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Transnistria becomes potential hotspot in Russia's war
Moldova’s Russian-occupied Transnistria region is becoming a new focal point in Moscow's ongoing invasion of Ukraine.
Tensions have been rising over the fate of the breakaway republic after several explosions have been reported in Transnistria, which local Russian-led authorities claimed were attacks by Ukraine.
One theory is that Russia may try to use its stronghold in Transnistria to either launch an attack against Ukraine from the west, opening a second front, or divert the Ukrainian army’s attention from the more important battle for Ukraine's eastern Donbas region.
Russia may also be trying to destabilize Moldova and discredit its pro-Western President Maia Sandu. A related purpose would be to send a signal to Romania, a NATO member and Moldova’s strongest backer in the West.
Transnistria, populated by Moldovans, Ukrainians and Russians, proclaimed independence in 1991 but it has not been recognized by any state. Russia, which backed Transnistria, invaded Moldova in 1992 and permanently deployed troops in the breakaway region. Sandu has called Russia's military presence in Transnistria illegitimate and called for the withdrawal of Russian troops.
The escalation in Transnistria in recent weeks seemingly followed the pattern of Russia's provocations in the run-up to its large-scale invasion of Ukraine, which started on Feb. 24.
On April 25, Russia's proxies in Transnistria said that the building of the self-proclaimed republic’s State Security Ministry (MGB) in the city of Tiraspol had been fired at from grenade launchers. They also claimed that a drone had attacked a military airfield near Tiraspol.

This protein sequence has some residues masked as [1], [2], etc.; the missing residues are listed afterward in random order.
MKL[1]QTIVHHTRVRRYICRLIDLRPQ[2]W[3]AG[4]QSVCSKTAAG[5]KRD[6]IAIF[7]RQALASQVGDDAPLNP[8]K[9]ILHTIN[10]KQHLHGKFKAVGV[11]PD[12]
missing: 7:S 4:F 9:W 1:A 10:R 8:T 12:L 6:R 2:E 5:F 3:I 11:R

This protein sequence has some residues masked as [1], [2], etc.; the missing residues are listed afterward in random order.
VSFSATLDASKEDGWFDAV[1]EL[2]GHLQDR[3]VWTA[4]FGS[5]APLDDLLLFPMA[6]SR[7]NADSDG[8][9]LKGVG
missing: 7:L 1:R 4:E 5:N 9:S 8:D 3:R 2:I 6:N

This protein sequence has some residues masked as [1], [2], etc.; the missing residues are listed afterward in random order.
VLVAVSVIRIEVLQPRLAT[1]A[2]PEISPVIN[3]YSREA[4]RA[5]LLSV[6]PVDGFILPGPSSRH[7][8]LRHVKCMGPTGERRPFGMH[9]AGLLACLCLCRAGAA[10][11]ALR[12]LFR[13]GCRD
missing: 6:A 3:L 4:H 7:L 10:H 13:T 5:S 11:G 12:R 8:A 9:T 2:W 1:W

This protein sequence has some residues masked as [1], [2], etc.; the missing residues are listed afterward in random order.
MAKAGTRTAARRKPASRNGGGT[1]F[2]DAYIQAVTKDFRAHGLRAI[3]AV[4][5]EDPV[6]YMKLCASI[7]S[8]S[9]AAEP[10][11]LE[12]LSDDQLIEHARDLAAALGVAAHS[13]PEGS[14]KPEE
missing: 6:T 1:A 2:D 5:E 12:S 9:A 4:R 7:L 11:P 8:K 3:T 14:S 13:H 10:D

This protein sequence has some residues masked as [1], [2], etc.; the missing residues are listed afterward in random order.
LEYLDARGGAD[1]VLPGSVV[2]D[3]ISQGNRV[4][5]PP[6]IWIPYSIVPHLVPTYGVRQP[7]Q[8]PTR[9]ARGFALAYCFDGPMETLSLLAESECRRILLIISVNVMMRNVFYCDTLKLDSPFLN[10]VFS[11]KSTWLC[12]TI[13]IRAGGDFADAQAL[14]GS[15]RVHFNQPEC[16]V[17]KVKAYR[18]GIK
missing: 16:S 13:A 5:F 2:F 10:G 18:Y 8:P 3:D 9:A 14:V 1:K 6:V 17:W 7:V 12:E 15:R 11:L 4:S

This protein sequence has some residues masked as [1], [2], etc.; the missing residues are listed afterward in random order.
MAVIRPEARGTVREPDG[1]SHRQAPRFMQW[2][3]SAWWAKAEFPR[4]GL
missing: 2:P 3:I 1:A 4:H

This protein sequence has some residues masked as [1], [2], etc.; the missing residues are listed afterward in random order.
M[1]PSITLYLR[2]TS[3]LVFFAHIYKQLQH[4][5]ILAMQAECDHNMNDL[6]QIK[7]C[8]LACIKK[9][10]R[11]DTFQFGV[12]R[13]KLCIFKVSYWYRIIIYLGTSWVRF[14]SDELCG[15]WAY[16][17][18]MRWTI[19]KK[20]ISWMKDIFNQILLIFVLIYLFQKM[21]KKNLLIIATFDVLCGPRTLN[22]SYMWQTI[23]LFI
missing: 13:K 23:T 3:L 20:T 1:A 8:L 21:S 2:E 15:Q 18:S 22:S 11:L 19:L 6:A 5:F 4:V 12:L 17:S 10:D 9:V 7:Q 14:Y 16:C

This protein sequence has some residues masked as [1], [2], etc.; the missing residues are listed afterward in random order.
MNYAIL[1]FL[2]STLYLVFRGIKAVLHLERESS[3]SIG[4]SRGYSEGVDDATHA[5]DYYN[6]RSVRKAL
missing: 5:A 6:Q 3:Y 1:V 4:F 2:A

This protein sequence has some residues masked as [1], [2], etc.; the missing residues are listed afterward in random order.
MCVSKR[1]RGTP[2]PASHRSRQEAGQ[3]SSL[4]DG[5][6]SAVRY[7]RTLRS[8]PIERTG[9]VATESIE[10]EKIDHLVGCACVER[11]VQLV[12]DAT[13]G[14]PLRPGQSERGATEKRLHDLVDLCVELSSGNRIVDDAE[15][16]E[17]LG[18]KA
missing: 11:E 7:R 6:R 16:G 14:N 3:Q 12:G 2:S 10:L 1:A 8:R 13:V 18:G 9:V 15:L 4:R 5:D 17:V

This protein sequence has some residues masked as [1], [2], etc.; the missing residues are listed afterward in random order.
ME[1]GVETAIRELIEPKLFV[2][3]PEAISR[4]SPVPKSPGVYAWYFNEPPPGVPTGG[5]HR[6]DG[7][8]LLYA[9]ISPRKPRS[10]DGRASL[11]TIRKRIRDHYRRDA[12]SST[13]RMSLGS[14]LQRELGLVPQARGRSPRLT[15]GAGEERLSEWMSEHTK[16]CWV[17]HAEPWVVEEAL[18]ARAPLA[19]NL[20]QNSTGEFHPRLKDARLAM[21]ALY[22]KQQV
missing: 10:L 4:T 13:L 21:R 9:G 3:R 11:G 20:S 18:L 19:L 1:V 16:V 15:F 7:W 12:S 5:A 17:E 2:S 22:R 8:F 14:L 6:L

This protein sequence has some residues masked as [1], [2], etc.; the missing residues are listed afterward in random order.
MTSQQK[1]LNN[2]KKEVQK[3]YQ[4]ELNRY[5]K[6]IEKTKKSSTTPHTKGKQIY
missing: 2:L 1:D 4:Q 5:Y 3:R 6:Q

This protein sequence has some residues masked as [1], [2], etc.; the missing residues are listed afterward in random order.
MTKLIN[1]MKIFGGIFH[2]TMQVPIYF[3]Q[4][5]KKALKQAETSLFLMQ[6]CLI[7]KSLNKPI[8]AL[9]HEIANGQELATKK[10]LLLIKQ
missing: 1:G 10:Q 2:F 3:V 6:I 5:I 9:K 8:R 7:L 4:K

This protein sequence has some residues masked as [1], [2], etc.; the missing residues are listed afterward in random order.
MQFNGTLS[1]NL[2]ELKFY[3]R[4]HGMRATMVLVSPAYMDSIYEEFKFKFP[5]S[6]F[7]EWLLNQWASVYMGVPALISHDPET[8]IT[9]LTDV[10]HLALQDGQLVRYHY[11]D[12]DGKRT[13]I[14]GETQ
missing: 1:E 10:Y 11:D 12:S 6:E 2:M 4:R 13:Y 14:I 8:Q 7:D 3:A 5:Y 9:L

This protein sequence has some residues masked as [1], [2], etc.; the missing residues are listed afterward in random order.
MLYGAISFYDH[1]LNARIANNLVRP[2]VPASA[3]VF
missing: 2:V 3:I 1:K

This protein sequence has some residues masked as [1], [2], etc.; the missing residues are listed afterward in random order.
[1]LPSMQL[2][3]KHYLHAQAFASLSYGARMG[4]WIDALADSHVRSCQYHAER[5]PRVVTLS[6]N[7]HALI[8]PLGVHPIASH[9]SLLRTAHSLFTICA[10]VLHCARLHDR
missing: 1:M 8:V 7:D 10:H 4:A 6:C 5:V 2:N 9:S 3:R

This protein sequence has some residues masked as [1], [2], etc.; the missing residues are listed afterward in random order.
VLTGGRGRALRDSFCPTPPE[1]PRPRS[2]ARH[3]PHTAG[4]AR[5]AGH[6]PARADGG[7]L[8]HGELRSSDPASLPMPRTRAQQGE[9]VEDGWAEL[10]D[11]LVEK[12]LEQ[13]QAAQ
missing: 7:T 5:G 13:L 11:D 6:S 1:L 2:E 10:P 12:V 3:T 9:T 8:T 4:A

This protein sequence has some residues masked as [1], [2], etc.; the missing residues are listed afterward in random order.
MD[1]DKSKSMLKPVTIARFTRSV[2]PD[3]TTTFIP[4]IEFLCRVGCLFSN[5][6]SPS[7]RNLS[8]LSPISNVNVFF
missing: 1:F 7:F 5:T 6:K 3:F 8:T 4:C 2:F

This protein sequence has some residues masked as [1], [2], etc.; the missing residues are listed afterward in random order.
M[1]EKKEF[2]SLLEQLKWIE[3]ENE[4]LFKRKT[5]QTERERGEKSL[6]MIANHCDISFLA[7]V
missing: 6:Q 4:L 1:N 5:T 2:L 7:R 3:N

On April 26, the proxies said that radio antennas had been blown up in the town of Mayak in Transnistria. The towers were used to broadcast Russian radio.
The proxies also said that a military base in the village of Parkany had been attacked.
As a result, Transnistria raised its terrorism threat level to "red." Ukraine’s military intelligence claimed that Transnistria had also started military training as part of future mobilization.
Vadym Krasnoselsky, the leader of Russia's Transnistria proxies, blamed Ukraine for the incidents. Meanwhile, Russian propaganda accused Ukraine, Romania and Moldova of planning to invade Transnistria.
On April 27, Transnistria also claimed that Ukrainian drones had shelled unidentified objects "in the direction of" the Transnistrian village of Kolbasna, where a large arms depot is located.
At the same time, in late April-early May Russia shelled a bridge across the estuary of the Dniester not far from Transnistria three times, and destroyed it.
Transnistria’s army comprises about 7,500 troops, and it may also draft more troops if mobilization is announced. Meanwhile, Russia has a mere 1,700 troops in Transnistria.
Rustam Minnekayev, commander of Russia’s Central Military District, said on April 22 that Russia aimed to launch an offensive in the south of Ukraine and reach the borders of Transnistria. He said that Russian speakers were being oppressed in Moldova – a common false excuse for Russian aggression.
Ukrainian intelligence argued that Russia’s Federal Security Service (FSB) was responsible for the explosions in Transnistria. They said that its purpose was to get Transnistria involved in the war and use it as a staging ground for launching attacks against Ukraine.